Peony
These family crests (In Japanese, KAMON) are called 'Botan-Mon' in JAPAN.

Takatsukasa peony
Ver.Jomon
Konoe peony
18 Century
Konoe peony
Ver.Jomon
Konoe peony
Ver.Heian
Crab-shaped
peony

Intersecting peonies in a circle


A deciduous shrub of the peony family, this plant was introduced from China, where people used the petals for food and the roots for medicine, in addition to appreciating the colorful blooms. The Japanese also admired the peony, which was first used in patterns for clothes and oxcarts, and later became a family crest. (From 'Family Crests of Japan' ICG Muse, Inc.2001)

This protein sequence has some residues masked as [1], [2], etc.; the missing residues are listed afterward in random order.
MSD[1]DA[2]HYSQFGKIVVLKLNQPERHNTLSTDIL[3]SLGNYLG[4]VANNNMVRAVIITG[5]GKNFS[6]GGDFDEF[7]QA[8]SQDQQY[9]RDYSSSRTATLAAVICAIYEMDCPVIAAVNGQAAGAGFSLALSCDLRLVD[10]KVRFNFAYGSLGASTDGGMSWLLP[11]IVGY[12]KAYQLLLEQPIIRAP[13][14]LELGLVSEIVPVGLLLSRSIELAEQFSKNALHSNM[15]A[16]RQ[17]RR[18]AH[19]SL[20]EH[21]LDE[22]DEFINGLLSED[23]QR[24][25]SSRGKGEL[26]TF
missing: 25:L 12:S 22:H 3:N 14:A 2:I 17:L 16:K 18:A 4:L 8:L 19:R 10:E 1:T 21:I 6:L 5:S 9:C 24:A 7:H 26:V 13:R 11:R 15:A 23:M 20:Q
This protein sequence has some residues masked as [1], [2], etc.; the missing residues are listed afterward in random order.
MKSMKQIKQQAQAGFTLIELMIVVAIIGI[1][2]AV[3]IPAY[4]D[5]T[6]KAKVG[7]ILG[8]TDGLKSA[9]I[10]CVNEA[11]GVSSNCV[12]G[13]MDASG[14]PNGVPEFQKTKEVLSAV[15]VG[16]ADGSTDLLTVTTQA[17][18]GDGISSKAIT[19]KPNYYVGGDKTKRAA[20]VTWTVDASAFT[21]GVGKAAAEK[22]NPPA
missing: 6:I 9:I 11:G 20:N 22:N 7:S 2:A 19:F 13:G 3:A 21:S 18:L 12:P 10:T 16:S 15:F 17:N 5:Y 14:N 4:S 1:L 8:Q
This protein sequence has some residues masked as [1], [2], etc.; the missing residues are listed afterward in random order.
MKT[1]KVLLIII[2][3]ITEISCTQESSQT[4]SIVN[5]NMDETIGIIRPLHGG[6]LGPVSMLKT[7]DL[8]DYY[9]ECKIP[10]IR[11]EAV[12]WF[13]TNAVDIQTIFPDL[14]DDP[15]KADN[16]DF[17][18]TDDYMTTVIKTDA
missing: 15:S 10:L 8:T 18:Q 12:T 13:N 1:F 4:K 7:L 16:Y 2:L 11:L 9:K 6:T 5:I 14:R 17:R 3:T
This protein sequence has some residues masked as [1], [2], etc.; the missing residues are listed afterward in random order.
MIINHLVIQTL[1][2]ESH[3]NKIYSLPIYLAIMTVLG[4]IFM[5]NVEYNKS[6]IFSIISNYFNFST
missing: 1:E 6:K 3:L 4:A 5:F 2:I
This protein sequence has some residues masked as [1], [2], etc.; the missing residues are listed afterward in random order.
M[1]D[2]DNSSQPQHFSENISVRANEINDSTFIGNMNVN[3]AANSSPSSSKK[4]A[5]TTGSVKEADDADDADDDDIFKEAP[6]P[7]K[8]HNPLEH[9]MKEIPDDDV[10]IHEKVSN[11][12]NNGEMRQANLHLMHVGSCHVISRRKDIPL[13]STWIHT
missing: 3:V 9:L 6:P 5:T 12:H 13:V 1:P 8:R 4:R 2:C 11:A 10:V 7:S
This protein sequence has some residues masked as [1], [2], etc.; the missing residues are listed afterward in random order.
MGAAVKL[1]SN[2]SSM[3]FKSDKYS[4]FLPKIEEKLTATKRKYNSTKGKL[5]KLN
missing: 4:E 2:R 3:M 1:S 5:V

The house of Fujiwara had always been at the highest rank accessible to His Majesty's subjects since the Reform of Taika of 645, but the huge trunk of its family tree was bifurcated in the twelfth century. One was further bifurcated in the thirteenth century and the other trifurcated in the same age. These five houses were not in normal relationship between the head house and collateral branches, each in turn held the regency (in name but not in deed) under the nominal reigns of the emperors in feudal times (1192-1867). These five houses enjoyed the fame of being the Five Premier court-nobles, although the direct line is the house of Konoe. They were popularly called Konoe, Kujo, Ichijo and Takatsukasa from the respective names of the streets in which they lived. As time marched, the name Fujiwara was to be used on official occasions only, and with the enactment of the Family Name Act (1875) under the new government of Meiji, these popular names superseded their ancestral name Fujiwara which had been honoured for centuries. The Tree Peony of the Konoe is derived from the pattern of this flower displayed on the ancestral costume in the eleventh century. The Tree Peony of the Konoe is derived from the pattern of this flower displayed on the ancestral costume in the eleventh century. The tree peony was in ancient China the king of all flowers. 'Konoe peony 18 Century' is copied from an eighteenth-century version. (From 'Nihon monsho daizukan' by Hyakusensha Ltd.)
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